When narrowing down places to visit in England, I was told to make sure I saw the "proper British countryside." And then I read that that meant a cottage in the Cotswolds. Before you ask, no, I did not switch places with a convivial Brit and fall in love with her good-looking brother à la everyone's favorite Christmas masterpiece. I did, however, rent the beautiful cottage, visit the local co-op for enough groceries to last me three days, and sleep until 10:00 each morning (a far cry from my usual 6:30 am reveille).
If you could do me a favor and pretend that the cottage pictured above was the one I rented, that’d be great. If it helps, they are all generally built in the same style. Alas, I did not get any photos of the one I stayed in since I was too busy curled up with a blanket and The Crown except for one afternoon when I walked to the Batsford Arboretum. I was perusing the cottage guestbook and noticed it mentioned in a lot of the entries. When the rain cleared, I mapped a four-mile route, and headed out with my camera. There was only the one path on the side of the road, the occasional passing car, and a lot of open skies, green pastures, and gold and orange trees.
That was my one day out. The remaining days slipped quickly away in a haze of equal parts glorious inactivity and regretful idleness. Overall, the country weekend I had planned, while wonderful, didn't play out exactly as I hoped. I had the gorgeous digs, I made the tea, I Skyped the friends, I took the photos, but I had a whole list of things I wanted to do and didn't. It's a problem I grappled with even before I left: too often adopting a passive role by allowing myself to operate on autopilot. Even though logically I knew it wouldn't happen, I always hoped anyway that when I uprooted my life and took to the road, this problem would sort out itself. Go on, roll your eyes. Obviously, it doesn't work like that. It's a cliché for a reason: you can't run from your problems...no matter how expensive the plane ticket.
This is what reflecting on something as simple as a weekend away has done for me. Looking back on it has a different power than does extrapolating on it in the moment. When we get comfortable in our daily routine, it's easy to push the pause button on learning about ourselves because what is there to learn from a pattern that never changes? This is why they say you never truly know someone until you've traveled with them. And sometimes the "someone" is yourself. New situations challenge our norm; they shake the snow globe and force us to look at ourselves from a different angle once the glitter settles. Nomadism is like someone playing catch with that snow globe every day. That said, we mustn't forget even daily upheaval can become normal, and it's back to routine we go.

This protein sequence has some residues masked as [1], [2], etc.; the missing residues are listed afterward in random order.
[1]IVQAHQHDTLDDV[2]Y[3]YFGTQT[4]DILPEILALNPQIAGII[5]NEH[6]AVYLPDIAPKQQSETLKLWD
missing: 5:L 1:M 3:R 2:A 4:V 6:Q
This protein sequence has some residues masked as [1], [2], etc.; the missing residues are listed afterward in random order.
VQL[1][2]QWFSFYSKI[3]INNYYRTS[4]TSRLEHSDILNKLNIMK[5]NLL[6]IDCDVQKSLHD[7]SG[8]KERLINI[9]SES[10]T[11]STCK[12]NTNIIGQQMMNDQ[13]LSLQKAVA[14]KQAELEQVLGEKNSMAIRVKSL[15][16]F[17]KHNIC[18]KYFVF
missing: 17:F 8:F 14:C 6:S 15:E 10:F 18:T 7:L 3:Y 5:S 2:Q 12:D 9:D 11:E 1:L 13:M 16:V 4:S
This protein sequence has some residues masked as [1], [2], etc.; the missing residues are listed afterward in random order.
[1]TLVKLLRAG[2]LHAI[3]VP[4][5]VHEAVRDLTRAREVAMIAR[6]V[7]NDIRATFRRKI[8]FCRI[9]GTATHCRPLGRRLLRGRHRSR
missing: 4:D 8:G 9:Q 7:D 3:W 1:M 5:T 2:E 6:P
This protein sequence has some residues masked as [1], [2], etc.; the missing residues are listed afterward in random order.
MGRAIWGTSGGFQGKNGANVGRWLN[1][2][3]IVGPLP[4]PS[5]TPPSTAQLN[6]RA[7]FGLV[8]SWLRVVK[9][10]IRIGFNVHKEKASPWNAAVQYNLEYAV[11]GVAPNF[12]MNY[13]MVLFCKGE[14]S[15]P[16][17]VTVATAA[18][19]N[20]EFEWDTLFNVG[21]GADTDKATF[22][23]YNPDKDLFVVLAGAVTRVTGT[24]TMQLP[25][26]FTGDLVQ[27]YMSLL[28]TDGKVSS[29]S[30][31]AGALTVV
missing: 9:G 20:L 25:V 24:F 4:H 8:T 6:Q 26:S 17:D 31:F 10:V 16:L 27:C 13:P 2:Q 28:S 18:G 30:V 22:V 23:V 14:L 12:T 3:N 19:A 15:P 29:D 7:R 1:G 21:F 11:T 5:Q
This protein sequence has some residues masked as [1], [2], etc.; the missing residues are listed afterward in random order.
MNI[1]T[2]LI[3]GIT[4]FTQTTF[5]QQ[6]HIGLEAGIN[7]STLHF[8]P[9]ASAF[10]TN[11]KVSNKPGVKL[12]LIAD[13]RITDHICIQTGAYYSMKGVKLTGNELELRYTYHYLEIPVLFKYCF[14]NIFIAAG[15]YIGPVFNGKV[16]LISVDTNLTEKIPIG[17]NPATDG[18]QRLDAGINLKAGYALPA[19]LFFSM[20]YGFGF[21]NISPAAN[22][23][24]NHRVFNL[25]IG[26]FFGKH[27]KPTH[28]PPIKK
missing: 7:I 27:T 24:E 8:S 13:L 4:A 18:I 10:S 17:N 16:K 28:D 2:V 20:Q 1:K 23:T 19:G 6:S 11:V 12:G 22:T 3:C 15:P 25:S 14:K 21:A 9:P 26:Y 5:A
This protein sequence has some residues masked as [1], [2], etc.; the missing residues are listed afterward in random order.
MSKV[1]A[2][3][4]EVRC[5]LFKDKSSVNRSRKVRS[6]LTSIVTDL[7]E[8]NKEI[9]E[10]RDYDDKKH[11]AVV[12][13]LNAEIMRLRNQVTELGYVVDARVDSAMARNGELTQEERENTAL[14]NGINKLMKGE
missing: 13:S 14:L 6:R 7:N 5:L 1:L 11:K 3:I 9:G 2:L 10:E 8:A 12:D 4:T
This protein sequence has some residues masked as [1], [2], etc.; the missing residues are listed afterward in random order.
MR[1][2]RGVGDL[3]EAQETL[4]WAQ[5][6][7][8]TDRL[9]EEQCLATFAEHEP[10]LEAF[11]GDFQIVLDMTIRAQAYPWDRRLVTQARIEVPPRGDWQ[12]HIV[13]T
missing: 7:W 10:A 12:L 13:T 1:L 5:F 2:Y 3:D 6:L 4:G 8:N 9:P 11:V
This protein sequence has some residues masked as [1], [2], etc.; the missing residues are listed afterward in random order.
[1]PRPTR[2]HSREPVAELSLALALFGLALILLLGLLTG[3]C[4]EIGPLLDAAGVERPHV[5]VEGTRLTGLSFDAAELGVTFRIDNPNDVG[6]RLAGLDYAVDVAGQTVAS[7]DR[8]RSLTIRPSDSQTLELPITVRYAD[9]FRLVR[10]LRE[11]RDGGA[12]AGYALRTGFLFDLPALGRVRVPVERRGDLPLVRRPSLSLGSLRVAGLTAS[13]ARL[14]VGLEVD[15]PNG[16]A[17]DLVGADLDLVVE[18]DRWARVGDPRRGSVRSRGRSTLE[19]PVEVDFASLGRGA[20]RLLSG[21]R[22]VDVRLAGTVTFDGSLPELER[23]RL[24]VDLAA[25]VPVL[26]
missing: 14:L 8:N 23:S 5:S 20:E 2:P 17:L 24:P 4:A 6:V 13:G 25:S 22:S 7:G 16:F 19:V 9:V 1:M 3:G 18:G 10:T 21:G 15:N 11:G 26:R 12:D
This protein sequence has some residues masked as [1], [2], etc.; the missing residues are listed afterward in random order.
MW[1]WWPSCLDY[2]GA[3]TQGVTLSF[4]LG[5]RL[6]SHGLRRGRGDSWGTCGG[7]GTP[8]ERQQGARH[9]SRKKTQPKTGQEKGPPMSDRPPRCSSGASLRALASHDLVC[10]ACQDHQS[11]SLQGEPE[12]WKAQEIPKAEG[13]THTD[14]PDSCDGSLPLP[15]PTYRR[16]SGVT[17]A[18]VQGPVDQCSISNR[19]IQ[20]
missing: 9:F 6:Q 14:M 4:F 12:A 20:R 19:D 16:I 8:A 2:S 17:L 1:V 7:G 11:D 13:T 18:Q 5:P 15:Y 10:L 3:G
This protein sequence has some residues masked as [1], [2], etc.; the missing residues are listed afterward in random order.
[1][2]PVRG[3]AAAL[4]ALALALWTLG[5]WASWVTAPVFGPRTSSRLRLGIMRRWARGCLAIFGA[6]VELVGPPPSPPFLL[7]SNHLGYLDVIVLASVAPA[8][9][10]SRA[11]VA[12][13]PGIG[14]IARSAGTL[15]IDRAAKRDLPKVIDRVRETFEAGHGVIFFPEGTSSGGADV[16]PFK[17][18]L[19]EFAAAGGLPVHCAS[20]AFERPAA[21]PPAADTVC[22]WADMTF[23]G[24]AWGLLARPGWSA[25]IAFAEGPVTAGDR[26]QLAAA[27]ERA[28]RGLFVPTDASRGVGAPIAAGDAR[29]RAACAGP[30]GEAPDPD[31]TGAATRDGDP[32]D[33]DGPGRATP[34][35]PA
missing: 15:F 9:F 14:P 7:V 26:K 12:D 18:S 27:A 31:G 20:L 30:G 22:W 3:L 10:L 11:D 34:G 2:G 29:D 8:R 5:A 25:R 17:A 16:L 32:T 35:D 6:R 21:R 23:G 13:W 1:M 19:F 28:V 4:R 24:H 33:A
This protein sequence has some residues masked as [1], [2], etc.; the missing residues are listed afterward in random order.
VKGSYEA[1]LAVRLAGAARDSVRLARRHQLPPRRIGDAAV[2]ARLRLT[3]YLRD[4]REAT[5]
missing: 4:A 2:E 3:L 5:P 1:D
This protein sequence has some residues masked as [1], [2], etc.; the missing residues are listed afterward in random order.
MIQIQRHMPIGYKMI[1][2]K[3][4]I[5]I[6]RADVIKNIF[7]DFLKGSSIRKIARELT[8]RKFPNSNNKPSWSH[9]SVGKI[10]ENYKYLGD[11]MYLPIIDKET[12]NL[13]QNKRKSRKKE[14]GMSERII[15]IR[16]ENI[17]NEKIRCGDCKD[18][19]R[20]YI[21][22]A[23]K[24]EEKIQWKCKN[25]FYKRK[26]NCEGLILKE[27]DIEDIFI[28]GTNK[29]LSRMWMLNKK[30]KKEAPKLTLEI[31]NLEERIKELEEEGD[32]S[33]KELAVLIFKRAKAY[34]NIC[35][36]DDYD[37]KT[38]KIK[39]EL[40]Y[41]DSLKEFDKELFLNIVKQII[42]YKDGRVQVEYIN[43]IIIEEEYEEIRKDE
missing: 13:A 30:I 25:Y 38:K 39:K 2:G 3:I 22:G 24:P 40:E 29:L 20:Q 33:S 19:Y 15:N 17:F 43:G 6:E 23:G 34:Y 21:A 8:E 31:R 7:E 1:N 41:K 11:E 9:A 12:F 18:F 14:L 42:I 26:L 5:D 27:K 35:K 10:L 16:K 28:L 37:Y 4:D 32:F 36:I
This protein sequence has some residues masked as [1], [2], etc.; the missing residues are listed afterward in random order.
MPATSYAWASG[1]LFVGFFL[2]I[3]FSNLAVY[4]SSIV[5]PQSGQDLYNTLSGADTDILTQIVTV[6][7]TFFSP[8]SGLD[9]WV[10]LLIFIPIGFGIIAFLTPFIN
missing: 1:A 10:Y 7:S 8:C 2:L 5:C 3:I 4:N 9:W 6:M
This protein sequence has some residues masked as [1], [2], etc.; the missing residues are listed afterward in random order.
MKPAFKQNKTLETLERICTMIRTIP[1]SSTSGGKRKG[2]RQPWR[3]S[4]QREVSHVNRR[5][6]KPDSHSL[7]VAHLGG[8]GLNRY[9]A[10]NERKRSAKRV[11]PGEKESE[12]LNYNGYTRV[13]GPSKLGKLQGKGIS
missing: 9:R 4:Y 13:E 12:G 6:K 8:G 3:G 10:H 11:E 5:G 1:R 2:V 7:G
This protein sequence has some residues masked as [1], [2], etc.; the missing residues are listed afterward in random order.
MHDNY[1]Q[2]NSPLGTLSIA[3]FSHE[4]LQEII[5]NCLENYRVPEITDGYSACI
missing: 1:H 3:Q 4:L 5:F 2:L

For me, routine becomes dangerous when it manifests itself in a lack of mindfulness and overabundance of carelessness in the way I spend my time. The bath, face mask, reading, starting a fire, reading by that fire, catching up on blog posts, editing photos, and journaling that I wanted to do on this trip simply did not happen because I let myself switch into autopilot, and my time in Moreton-in-Marsh slipped through my fingers.
When I look at where I want to be and how to get there, working on holding myself accountable, even to do the things I want to do, is pretty high on the list. But it’s a process – an important one, albeit slow and sometimes grueling. It’s what I meant when I said this lifestyle has been better and worse than I expected. How frustrating it can be to be reminded of when clichés become truth. How fortunate I am to realize an opportunity for growth.
Whatever I didn't do in the Cotswolds, I did go for a walk and stop for as long as I needed until the road cleared of cars and I could get the shot. I did set my camera on self-timer and attempt a few photos of me "frolicking" that will never see the light of day. I did cook relaxed breakfasts and perfect a cup of tea. I did explore the arboretum without music or podcasts, but with my own thoughts and epiphanies that I soon forgot thereafter. I did return home tired and hungry and a little pink around the ears from the crisp fall wind. I can acknowledge what I did do and simultaneously feel a sliver of longing for having done a bit more. That’s today’s lesson in adulting.
One thing's for sure, when I win the lottery, I'm definitely buying a fall home in the Cotswolds.